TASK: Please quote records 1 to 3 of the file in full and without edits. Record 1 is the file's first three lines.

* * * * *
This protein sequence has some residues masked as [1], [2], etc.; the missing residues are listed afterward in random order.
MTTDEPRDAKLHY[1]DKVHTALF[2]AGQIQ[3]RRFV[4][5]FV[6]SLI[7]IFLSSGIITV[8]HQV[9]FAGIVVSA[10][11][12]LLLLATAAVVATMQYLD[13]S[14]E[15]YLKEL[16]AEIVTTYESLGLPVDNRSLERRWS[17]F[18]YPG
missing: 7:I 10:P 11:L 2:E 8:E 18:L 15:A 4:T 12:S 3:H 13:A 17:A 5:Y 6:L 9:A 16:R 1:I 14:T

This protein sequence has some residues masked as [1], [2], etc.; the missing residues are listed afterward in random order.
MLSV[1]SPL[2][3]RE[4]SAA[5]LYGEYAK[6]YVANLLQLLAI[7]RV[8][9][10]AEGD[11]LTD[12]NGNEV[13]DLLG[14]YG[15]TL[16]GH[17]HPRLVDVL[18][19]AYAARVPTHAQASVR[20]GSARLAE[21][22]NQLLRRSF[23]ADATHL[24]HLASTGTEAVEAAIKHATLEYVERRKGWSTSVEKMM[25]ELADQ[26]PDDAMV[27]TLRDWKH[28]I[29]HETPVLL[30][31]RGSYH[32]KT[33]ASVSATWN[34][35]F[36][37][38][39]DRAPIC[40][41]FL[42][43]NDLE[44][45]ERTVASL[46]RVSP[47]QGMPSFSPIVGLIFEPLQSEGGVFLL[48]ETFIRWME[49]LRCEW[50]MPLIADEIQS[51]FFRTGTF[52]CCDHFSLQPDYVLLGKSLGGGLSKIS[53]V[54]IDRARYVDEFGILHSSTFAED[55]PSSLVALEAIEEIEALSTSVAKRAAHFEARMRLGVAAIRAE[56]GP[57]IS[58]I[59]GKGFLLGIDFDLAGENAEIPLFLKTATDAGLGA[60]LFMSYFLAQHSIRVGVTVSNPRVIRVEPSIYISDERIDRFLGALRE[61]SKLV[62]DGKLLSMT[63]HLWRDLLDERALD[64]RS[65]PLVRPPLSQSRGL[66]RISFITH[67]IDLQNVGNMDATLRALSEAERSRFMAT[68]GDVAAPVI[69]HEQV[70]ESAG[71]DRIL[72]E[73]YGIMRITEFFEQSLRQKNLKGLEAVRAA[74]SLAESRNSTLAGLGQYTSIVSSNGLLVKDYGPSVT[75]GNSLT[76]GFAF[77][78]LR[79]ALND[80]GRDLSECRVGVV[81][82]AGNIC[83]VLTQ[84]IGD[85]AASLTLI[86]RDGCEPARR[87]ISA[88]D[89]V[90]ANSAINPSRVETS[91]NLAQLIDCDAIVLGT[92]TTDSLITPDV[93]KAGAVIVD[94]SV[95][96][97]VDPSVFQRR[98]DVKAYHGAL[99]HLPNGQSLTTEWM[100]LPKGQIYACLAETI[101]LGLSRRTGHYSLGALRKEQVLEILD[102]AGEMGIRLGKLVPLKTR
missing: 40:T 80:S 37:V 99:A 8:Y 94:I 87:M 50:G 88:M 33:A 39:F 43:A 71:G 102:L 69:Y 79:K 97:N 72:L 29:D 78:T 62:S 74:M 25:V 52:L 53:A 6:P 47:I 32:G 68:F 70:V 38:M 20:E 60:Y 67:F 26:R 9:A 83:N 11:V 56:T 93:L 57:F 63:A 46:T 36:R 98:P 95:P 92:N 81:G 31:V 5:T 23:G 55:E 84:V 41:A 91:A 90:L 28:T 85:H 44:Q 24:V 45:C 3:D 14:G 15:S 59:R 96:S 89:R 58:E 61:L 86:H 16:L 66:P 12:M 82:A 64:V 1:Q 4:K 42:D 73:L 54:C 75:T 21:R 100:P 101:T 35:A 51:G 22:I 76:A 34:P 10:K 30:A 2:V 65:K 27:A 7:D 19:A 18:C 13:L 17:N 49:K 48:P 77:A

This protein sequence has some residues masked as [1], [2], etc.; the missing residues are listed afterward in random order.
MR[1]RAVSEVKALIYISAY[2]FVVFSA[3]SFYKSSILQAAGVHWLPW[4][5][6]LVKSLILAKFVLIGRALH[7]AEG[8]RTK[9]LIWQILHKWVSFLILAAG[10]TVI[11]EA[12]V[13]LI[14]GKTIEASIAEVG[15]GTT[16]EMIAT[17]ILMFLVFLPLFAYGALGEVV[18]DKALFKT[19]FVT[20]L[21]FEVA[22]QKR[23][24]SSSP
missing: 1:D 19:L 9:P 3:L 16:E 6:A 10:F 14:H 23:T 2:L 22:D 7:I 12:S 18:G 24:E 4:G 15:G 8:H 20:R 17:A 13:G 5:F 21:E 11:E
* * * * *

This protein sequence has some residues masked as [1], [2], etc.; the missing residues are listed afterward in random order.
MTTDEPRDAKLHY[1]DKVHTALF[2]AGQIQ[3]RRFV[4][5]FV[6]SLI[7]IFLSSGIITV[8]HQV[9]FAGIVVSA[10][11][12]LLLLATAAVVATMQYLD[13]S[14]E[15]YLKEL[16]AEIVTTYESLGLPVDNRSLERRWS[17]F[18]YPG
missing: 7:I 10:P 11:L 2:E 8:E 18:L 15:A 4:T 12:S 3:H 13:A 17:A 5:Y 6:L 9:A 16:R 1:I 14:T

This protein sequence has some residues masked as [1], [2], etc.; the missing residues are listed afterward in random order.
MLSV[1]SPL[2][3]RE[4]SAA[5]LYGEYAK[6]YVANLLQLLAI[7]RV[8][9][10]AEGD[11]LTD[12]NGNEV[13]DLLG[14]YG[15]TL[16]GH[17]HPRLVDVL[18][19]AYAARVPTHAQASVR[20]GSARLAE[21][22]NQLLRRSF[23]ADATHL[24]HLASTGTEAVEAAIKHATLEYVERRKGWSTSVEKMM[25]ELADQ[26]PDDAMV[27]TLRDWKH[28]I[29]HETPVLL[30][31]RGSYH[32]KT[33]ASVSATWN[34][35]F[36][37][38][39]DRAPIC[40][41]FL[42][43]NDLE[44][45]ERTVASL[46]RVSP[47]QGMPSFSPIVGLIFEPLQSEGGVFLL[48]ETFIRWME[49]LRCEW[50]MPLIADEIQS[51]FFRTGTF[52]CCDHFSLQPDYVLLGKSLGGGLSKIS[53]V[54]IDRARYVDEFGILHSSTFAED[55]PSSLVALEAIEEIEALSTSVAKRAAHFEARMRLGVAAIRAE[56]GP[57]IS[58]I[59]GKGFLLGIDFDLAGENAEIPLFLKTATDAGLGA[60]LFMSYFLAQHSIRVGVTVSNPRVIRVEPSIYISDERIDRFLGALRE[61]SKLV[62]DGKLLSMT[63]HLWRDLLDERALD[64]RS[65]PLVRPPLSQSRGL[66]RISFITH[67]IDLQNVGNMDATLRALSEAERSRFMAT[68]GDVAAPVI[69]HEQV[70]ESAG[71]DRIL[72]E[73]YGIMRITEFFEQSLRQKNLKGLEAVRAA[74]SLAESRNSTLAGLGQYTSIVSSNGLLVKDYGPSVT[75]GNSLT[76]GFAF[77][78]LR[79]ALND[80]GRDLSECRVGVV[81][82]AGNIC[83]VLTQ[84]IGD[85]AASLTLI[86]RDGCEPARR[87]ISA[88]D[89]V[90]ANSAINPSRVETS[91]NLAQLIDCDAIVLGT[92]TTDSLITPDV[93]KAGAVIVD[94]SV[95][96][97]VDPSVFQRR[98]DVKAYHGAL[99]HLPNGQSLTTEWM[100]LPKGQIYACLAETI[101]LGLSRRTGHYSLGALRKEQVLEILD[102]AGEMGIRLGKLVPLKTR
missing: 40:T 80:S 37:V 99:A 8:Y 94:I 87:M 50:G 88:M 33:A 39:F 43:A 71:G 102:L 69:Y 79:K 97:N 72:L 29:D 78:T 62:S 74:M 25:V 52:L 53:A 6:P 47:I 32:G 68:F 70:V 38:M 20:E 60:Y 67:F 26:R 9:A 83:N 11:V 56:T 93:L 57:F 63:A 46:T 36:R 98:P 95:P 92:N 81:G 31:V 5:T 23:G 55:E 84:V 41:A 91:A 90:L 28:T 85:H 44:Q 24:V 45:C 3:D 14:G 15:S 59:R 96:S 89:R 58:E 61:L 86:H 16:L 66:P 12:M 82:A 64:V 1:Q 4:K 42:D 73:L 54:C 75:T 21:R 100:P 101:T 35:A 51:G 22:I 76:A 34:P 10:K 30:A 2:V 65:K 27:A 7:D 19:A 18:C 13:L 17:N 49:K 48:P 77:A

This protein sequence has some residues masked as [1], [2], etc.; the missing residues are listed afterward in random order.
MR[1]RAVSEVKALIYISAY[2]FVVFSA[3]SFYKSSILQAAGVHWLPW[4][5][6]LVKSLILAKFVLIGRALH[7]AEG[8]RTK[9]LIWQILHKWVSFLILAAG[10]TVI[11]EA[12]V[13]LI[14]GKTIEASIAEVG[15]GTT[16]EMIAT[17]ILMFLVFLPLFAYGALGEVV[18]DKALFKT[19]FVT[20]L[21]FEVA[22]QKR[23][24]SSSP
missing: 1:D 19:L 9:P 3:L 16:E 6:A 10:F 14:H 23:T 2:L 22:D 7:I 12:S 18:G 24:E 4:G 15:G 8:H 20:R 17:A 13:G 5:F 21:E 11:E